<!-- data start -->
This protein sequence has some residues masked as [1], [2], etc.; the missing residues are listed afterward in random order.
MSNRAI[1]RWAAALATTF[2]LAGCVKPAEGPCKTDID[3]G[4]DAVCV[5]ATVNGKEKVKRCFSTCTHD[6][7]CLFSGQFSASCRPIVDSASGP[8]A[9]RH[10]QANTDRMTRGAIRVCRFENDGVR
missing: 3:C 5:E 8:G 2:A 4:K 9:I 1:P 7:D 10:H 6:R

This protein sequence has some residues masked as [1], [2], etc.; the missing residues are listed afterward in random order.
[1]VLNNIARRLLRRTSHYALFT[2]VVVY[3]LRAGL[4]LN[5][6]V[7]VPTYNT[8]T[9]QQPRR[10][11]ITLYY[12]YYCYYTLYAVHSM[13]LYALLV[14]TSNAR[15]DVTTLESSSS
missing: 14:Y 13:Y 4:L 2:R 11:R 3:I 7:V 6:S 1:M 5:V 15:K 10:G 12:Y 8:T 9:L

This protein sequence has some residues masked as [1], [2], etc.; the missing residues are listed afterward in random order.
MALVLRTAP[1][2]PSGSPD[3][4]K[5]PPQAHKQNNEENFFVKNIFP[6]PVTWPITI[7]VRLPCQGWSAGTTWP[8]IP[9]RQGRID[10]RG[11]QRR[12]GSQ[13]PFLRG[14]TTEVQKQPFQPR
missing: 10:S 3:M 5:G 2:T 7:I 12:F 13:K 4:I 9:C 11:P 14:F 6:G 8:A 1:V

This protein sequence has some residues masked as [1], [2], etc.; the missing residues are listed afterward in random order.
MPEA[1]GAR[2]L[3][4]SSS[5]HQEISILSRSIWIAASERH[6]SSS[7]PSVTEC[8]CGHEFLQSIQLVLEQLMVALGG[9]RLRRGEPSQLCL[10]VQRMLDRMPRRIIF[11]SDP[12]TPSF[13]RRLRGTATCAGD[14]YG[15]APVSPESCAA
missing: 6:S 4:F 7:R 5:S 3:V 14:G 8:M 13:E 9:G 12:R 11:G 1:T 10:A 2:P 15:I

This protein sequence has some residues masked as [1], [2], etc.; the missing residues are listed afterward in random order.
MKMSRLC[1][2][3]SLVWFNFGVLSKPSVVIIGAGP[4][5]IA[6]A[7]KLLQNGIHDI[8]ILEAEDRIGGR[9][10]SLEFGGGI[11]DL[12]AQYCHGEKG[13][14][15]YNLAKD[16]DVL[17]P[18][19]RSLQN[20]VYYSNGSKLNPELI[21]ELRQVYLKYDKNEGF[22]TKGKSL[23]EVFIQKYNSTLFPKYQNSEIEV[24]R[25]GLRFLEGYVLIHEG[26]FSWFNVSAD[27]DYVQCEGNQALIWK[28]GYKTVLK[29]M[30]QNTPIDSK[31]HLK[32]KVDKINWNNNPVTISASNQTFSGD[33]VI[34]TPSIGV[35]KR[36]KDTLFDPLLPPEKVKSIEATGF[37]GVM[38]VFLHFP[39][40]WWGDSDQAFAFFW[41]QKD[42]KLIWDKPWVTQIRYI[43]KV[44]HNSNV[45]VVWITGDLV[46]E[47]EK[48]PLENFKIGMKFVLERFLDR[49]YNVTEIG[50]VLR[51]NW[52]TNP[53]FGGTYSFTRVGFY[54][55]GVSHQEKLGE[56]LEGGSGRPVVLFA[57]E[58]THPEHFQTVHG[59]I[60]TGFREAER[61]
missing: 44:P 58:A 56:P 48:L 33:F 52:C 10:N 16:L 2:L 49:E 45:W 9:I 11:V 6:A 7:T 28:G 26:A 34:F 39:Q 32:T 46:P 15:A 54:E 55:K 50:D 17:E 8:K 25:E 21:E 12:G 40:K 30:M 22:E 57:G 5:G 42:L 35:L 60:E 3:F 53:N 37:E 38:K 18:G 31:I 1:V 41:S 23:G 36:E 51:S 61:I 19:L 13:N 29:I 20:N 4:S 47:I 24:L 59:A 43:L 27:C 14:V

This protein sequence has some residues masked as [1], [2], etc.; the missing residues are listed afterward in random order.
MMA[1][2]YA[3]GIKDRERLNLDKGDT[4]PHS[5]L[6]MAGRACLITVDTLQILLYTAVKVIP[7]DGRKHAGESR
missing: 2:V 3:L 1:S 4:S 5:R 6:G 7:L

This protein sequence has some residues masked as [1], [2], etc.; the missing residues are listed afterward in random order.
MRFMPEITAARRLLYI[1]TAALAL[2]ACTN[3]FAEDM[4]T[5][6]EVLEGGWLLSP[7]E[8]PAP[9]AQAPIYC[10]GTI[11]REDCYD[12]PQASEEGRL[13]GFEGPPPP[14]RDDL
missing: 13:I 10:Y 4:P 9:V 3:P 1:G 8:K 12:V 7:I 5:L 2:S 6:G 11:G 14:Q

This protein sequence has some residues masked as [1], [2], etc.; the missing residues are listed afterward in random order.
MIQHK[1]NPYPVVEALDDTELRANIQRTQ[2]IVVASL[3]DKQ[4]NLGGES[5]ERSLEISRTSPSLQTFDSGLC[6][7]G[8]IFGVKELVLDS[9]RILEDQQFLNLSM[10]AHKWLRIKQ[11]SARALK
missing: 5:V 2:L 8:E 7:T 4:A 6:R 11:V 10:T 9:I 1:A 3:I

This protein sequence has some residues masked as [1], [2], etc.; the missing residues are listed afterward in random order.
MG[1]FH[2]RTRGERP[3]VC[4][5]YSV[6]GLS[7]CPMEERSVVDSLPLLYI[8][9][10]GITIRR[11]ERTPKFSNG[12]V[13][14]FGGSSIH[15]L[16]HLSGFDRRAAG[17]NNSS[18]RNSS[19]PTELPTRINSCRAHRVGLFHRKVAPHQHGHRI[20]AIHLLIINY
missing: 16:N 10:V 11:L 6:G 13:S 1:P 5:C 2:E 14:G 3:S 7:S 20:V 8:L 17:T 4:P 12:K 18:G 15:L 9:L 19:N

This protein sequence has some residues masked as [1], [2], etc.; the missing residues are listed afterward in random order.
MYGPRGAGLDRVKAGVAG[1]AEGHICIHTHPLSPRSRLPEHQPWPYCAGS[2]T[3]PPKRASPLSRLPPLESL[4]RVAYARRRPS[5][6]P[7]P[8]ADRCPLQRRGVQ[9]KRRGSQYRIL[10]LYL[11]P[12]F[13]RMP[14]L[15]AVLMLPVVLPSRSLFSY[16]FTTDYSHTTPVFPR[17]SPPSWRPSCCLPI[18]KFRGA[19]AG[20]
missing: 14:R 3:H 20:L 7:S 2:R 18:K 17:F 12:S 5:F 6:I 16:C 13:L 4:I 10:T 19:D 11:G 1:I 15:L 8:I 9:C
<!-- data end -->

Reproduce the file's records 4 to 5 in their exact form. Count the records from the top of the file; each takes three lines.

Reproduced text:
This protein sequence has some residues masked as [1], [2], etc.; the missing residues are listed afterward in random order.
MPEA[1]GAR[2]L[3][4]SSS[5]HQEISILSRSIWIAASERH[6]SSS[7]PSVTEC[8]CGHEFLQSIQLVLEQLMVALGG[9]RLRRGEPSQLCL[10]VQRMLDRMPRRIIF[11]SDP[12]TPSF[13]RRLRGTATCAGD[14]YG[15]APVSPESCAA
missing: 6:S 4:F 7:R 5:S 3:V 14:G 8:M 13:E 9:G 12:R 11:G 1:T 10:A 2:P 15:I

This protein sequence has some residues masked as [1], [2], etc.; the missing residues are listed afterward in random order.
MKMSRLC[1][2][3]SLVWFNFGVLSKPSVVIIGAGP[4][5]IA[6]A[7]KLLQNGIHDI[8]ILEAEDRIGGR[9][10]SLEFGGGI[11]DL[12]AQYCHGEKG[13][14][15]YNLAKD[16]DVL[17]P[18][19]RSLQN[20]VYYSNGSKLNPELI[21]ELRQVYLKYDKNEGF[22]TKGKSL[23]EVFIQKYNSTLFPKYQNSEIEV[24]R[25]GLRFLEGYVLIHEG[26]FSWFNVSAD[27]DYVQCEGNQALIWK[28]GYKTVLK[29]M[30]QNTPIDSK[31]HLK[32]KVDKINWNNNPVTISASNQTFSGD[33]VI[34]TPSIGV[35]KR[36]KDTLFDPLLPPEKVKSIEATGF[37]GVM[38]VFLHFP[39][40]WWGDSDQAFAFFW[41]QKD[42]KLIWDKPWVTQIRYI[43]KV[44]HNSNV[45]VVWITGDLV[46]E[47]EK[48]PLENFKIGMKFVLERFLDR[49]YNVTEIG[50]VLR[51]NW[52]TNP[53]FGGTYSFTRVGFY[54][55]GVSHQEKLGE[56]LEGGSGRPVVLFA[57]E[58]THPEHFQTVHG[59]I[60]TGFREAER[61]
missing: 44:P 58:A 56:P 48:L 33:F 52:C 10:N 16:L 2:L 49:E 45:W 9:I 11:V 6:A 7:T 28:G 26:A 34:F 39:Q 32:T 46:P 15:A 54:E 55:K 50:D 17:E 8:K 25:E 21:E 12:G 40:K 30:M 22:E 57:G 5:G 42:L 35:L 60:E 3:F 53:N 37:E 38:K 18:G 31:I 1:V 41:S 23:G 36:E 51:S 61:I 19:L 13:N 29:I 20:N 4:S 47:I 24:L 59:A 43:L 27:C 14:V